How Did The Slave Gang System Affect The Economy?

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In mid-July, the final flooding would commence. And the slaves would enjoy a time of relatively light work until September, when the slaves would harvest the rice. Next would come the process of threshing, winnowing, fanning and pounding. All of which had to be done by hand and was terribly tedious. Pounding actually required considerable skill from the slave in order to not break the rice grain but still to remove the outer husks and inner cuticle. Sugar production was a form of slavery that demanded an enormous amount of toil from slaves. The densely planted acres and severely labor-intensive cultivation ensured that slaves were left with little free time, if any at all. Gang systems were almost exclusively used on these plantations because…show more content…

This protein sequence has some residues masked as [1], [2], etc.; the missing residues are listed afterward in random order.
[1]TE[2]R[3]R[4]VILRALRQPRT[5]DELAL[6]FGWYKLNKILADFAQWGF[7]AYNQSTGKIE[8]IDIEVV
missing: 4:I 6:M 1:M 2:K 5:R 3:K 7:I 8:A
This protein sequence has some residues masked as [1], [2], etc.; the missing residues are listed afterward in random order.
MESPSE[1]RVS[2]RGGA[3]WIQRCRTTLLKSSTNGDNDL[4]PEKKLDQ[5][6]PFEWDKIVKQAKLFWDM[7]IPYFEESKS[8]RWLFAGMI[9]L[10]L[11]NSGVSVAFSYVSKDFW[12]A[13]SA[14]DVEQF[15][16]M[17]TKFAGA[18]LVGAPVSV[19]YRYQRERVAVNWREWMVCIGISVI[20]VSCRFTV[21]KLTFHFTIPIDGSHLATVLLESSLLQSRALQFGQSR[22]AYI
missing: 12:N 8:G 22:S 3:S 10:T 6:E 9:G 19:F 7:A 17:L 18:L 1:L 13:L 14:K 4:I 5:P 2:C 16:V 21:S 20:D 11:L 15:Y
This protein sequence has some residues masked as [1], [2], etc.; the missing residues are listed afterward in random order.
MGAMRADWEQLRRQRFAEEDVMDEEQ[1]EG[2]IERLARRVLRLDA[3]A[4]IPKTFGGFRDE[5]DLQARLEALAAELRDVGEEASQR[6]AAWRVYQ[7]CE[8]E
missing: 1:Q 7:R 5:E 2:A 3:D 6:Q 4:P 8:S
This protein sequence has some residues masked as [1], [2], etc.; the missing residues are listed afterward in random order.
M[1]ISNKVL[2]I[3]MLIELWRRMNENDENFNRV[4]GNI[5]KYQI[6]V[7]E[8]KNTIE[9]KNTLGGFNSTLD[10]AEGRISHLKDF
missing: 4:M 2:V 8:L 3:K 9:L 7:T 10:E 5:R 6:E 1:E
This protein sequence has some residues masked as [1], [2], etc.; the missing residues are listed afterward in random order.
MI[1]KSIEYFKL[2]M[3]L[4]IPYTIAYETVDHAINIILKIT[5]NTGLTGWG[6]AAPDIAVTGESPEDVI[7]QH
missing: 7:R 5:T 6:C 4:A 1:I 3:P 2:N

Which encompassed everything from lumber operations to urban factories. Slaves were such an integral part of the Southern economy that nearly every industry relied on them. As the economy grew, so too did the complexity of the slaves’ tasks. Slaves were soon operating major equipment and were becoming quite skilled. Such as a slave named Tooler, who operated a chafer and refining forges in the Buffalo Forge. Slaves were granted an amount of freedom within their jobs which usually corresponded to the amount of skill that they possessed. Tooler, for example, could exceed his quota and receive between $3 and $5 for every extra ton of coal he processed. This kind of money was unheard of for a field hand and to be able to make it as a slave must have seemed unreal. Mines in the 19th century were an extremely dangerous place to work. A mine owner could take our insurance policies on his slaves or bondsmen from which he would turn an excellent profit. This allowed the mine owner to protect himself from a slave’s death. Consequently the insurance would go on to make safety an even lower priority than it most likely had already been. Mine owners typically had little incentive to keep their workers
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